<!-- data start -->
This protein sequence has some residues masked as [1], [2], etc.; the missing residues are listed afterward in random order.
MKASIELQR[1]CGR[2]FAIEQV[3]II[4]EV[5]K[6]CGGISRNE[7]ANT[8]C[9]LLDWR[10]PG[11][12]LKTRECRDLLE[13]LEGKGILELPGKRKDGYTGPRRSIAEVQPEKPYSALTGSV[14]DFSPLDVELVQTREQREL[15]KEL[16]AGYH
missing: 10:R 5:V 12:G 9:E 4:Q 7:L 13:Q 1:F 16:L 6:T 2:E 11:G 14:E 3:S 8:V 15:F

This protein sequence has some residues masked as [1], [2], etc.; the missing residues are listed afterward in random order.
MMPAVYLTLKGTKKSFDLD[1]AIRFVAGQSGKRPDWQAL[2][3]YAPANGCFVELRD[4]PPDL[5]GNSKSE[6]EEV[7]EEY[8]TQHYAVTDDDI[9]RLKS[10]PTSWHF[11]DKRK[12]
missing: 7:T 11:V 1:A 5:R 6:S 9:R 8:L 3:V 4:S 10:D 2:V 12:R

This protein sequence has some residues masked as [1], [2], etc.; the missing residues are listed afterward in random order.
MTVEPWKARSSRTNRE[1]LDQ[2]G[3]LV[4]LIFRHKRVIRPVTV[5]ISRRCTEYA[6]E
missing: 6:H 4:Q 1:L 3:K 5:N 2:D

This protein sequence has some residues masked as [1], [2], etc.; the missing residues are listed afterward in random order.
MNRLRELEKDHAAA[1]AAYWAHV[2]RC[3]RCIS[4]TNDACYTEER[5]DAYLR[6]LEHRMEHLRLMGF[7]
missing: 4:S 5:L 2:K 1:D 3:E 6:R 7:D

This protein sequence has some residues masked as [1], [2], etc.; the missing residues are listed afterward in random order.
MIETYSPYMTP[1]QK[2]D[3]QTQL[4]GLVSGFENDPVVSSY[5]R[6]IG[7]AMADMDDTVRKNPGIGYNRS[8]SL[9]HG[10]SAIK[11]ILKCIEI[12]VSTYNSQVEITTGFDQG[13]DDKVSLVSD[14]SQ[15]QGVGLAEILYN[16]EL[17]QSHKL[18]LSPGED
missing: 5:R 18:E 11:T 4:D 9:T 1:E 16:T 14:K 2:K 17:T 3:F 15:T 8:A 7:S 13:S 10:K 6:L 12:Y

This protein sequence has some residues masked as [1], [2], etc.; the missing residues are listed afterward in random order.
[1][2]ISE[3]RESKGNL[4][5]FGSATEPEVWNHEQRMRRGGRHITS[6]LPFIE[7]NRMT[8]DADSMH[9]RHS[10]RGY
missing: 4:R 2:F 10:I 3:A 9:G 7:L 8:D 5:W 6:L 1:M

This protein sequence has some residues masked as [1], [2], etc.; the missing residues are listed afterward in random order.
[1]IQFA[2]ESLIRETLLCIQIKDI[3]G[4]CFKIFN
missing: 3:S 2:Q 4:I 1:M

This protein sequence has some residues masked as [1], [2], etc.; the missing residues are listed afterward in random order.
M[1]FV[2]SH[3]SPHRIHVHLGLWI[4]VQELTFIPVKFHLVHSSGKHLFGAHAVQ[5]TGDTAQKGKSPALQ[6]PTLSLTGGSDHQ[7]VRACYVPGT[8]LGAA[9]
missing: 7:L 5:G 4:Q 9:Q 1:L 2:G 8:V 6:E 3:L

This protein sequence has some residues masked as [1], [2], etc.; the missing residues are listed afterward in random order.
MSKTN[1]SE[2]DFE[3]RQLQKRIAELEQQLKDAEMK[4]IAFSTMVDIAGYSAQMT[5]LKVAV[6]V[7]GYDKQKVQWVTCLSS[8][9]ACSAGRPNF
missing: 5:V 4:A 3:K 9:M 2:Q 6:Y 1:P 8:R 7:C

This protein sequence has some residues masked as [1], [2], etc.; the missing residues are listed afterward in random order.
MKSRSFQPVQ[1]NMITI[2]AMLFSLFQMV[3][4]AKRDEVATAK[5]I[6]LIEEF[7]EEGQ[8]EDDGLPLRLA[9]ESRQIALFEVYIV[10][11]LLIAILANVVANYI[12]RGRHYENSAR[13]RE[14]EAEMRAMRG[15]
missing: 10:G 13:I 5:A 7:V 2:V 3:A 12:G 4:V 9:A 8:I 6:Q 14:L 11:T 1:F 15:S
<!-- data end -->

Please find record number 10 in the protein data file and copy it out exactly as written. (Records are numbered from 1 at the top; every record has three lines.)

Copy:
This protein sequence has some residues masked as [1], [2], etc.; the missing residues are listed afterward in random order.
MKSRSFQPVQ[1]NMITI[2]AMLFSLFQMV[3][4]AKRDEVATAK[5]I[6]LIEEF[7]EEGQ[8]EDDGLPLRLA[9]ESRQIALFEVYIV[10][11]LLIAILANVVANYI[12]RGRHYENSAR[13]RE[14]EAEMRAMRG[15]
missing: 10:G 13:I 5:A 7:V 2:V 3:A 12:G 4:V 9:A 8:I 6:Q 14:L 11:T 1:F 15:S